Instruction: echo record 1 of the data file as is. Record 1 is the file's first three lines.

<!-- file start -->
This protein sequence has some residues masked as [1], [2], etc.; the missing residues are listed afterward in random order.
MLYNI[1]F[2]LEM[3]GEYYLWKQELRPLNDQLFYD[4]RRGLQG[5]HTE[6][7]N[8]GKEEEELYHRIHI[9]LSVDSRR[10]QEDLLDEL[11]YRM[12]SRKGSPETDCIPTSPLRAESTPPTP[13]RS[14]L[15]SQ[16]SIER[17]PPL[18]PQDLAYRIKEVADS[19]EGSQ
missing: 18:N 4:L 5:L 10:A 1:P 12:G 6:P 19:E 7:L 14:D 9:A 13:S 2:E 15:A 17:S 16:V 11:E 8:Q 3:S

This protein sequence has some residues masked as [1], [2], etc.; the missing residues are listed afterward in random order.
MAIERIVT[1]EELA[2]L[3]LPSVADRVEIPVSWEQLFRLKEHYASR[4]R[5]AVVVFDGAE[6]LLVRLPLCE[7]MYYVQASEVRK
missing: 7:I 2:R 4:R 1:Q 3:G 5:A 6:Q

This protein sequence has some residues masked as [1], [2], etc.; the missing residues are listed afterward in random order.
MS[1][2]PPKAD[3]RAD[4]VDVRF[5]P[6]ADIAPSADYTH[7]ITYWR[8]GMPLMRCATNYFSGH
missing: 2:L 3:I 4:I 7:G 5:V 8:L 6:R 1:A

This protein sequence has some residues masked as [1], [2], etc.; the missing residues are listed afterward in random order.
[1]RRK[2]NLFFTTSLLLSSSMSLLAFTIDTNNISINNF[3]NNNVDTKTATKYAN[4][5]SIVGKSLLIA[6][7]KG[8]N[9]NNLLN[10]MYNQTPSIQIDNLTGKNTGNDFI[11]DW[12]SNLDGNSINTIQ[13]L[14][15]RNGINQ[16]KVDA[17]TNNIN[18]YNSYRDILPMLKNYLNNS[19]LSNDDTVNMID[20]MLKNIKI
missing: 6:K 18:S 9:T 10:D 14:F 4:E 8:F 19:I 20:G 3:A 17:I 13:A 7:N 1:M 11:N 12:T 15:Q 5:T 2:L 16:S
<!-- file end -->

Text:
This protein sequence has some residues masked as [1], [2], etc.; the missing residues are listed afterward in random order.
MLYNI[1]F[2]LEM[3]GEYYLWKQELRPLNDQLFYD[4]RRGLQG[5]HTE[6][7]N[8]GKEEEELYHRIHI[9]LSVDSRR[10]QEDLLDEL[11]YRM[12]SRKGSPETDCIPTSPLRAESTPPTP[13]RS[14]L[15]SQ[16]SIER[17]PPL[18]PQDLAYRIKEVADS[19]EGSQ
missing: 18:N 4:L 5:L 10:A 1:P 12:G 6:P 19:E 7:L 14:D 9:A 13:S 2:E 15:A 17:S 16:V 11:E 8:Q 3:S